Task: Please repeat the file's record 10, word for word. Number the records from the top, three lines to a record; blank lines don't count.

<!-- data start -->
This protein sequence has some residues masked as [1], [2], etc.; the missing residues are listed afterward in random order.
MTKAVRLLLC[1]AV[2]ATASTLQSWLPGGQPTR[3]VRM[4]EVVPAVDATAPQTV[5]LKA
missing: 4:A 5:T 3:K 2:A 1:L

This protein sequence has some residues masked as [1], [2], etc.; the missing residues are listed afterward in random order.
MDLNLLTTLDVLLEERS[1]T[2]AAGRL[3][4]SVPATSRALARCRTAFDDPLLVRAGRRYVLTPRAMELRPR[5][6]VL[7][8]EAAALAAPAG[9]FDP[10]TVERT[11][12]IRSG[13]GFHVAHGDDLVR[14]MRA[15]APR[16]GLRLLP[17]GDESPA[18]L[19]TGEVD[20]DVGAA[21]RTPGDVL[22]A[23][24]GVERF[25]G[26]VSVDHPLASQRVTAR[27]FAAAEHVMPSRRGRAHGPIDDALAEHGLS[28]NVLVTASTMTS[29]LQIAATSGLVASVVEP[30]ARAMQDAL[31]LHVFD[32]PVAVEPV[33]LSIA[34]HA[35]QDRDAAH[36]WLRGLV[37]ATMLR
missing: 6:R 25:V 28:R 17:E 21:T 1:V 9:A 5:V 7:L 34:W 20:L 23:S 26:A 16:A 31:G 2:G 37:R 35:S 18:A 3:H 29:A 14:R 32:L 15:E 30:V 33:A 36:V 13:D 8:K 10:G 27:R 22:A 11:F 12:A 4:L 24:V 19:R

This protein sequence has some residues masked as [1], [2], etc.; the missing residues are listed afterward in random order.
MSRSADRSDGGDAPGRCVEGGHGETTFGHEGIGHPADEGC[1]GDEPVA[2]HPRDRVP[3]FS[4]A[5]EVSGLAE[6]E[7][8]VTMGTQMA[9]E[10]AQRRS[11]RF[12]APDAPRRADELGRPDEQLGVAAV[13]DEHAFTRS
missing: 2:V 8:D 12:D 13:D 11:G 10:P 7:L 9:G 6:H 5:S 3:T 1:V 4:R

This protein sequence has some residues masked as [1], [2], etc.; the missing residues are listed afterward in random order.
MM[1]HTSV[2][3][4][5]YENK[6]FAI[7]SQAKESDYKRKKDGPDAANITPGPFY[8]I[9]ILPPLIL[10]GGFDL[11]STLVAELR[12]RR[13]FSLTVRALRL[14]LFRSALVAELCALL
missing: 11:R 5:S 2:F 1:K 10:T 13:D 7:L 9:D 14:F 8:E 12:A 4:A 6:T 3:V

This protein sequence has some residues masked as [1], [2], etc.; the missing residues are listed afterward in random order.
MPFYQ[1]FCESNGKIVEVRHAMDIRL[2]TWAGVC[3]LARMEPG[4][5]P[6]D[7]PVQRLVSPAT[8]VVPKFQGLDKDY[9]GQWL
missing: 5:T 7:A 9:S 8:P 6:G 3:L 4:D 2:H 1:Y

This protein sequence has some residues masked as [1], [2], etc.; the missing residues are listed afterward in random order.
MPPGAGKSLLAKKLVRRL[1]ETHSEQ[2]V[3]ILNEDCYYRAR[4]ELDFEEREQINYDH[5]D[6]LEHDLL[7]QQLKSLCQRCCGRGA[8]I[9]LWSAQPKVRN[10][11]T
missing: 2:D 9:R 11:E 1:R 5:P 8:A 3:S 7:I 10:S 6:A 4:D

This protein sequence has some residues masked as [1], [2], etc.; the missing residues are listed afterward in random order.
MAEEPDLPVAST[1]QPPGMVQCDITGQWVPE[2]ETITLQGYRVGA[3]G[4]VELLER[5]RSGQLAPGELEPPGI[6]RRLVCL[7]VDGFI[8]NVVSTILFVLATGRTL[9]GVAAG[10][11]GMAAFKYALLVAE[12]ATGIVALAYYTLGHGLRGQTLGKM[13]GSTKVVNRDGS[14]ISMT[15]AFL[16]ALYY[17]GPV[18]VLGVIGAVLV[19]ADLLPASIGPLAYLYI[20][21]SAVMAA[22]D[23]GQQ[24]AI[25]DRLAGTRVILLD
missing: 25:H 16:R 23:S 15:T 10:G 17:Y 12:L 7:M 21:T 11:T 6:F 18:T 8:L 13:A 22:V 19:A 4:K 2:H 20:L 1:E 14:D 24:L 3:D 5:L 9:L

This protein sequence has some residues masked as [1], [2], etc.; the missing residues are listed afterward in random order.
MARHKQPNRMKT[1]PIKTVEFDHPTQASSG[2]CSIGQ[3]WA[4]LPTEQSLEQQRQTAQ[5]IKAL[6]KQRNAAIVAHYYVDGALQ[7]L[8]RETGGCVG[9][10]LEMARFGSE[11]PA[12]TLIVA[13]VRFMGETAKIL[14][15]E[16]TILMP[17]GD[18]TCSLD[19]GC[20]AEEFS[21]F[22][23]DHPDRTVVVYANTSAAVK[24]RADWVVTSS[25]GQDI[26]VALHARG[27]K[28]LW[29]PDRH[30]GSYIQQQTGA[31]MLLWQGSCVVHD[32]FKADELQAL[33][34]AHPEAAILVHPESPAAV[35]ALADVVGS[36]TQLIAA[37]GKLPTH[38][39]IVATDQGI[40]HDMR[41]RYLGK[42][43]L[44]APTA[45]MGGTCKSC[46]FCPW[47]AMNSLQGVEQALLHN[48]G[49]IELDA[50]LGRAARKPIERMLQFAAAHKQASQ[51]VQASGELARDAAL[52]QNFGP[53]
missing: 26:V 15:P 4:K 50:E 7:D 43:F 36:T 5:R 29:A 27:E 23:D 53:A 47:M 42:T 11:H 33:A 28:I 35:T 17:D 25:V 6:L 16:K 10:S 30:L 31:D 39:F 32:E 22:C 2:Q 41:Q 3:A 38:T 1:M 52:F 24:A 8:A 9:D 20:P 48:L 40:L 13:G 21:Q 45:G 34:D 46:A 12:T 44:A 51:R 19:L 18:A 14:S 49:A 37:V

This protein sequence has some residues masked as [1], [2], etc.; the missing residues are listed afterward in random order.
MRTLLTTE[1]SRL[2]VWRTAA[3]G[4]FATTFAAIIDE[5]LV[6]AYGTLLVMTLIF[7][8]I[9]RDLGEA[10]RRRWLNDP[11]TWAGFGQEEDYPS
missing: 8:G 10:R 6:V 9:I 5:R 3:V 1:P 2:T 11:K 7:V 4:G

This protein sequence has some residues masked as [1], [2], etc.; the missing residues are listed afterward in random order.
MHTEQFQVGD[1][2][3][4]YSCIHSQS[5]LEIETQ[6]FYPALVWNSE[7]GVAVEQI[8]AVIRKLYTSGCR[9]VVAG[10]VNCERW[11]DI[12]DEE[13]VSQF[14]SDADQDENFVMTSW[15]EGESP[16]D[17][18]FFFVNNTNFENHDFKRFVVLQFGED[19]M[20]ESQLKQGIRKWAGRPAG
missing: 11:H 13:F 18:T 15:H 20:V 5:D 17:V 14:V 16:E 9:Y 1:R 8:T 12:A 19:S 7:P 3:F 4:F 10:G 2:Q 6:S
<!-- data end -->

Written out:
This protein sequence has some residues masked as [1], [2], etc.; the missing residues are listed afterward in random order.
MHTEQFQVGD[1][2][3][4]YSCIHSQS[5]LEIETQ[6]FYPALVWNSE[7]GVAVEQI[8]AVIRKLYTSGCR[9]VVAG[10]VNCERW[11]DI[12]DEE[13]VSQF[14]SDADQDENFVMTSW[15]EGESP[16]D[17][18]FFFVNNTNFENHDFKRFVVLQFGED[19]M[20]ESQLKQGIRKWAGRPAG
missing: 11:H 13:F 18:T 15:H 20:V 5:D 17:V 14:V 16:E 9:Y 1:R 8:T 12:A 19:S 7:P 3:F 4:F 10:G 2:Q 6:S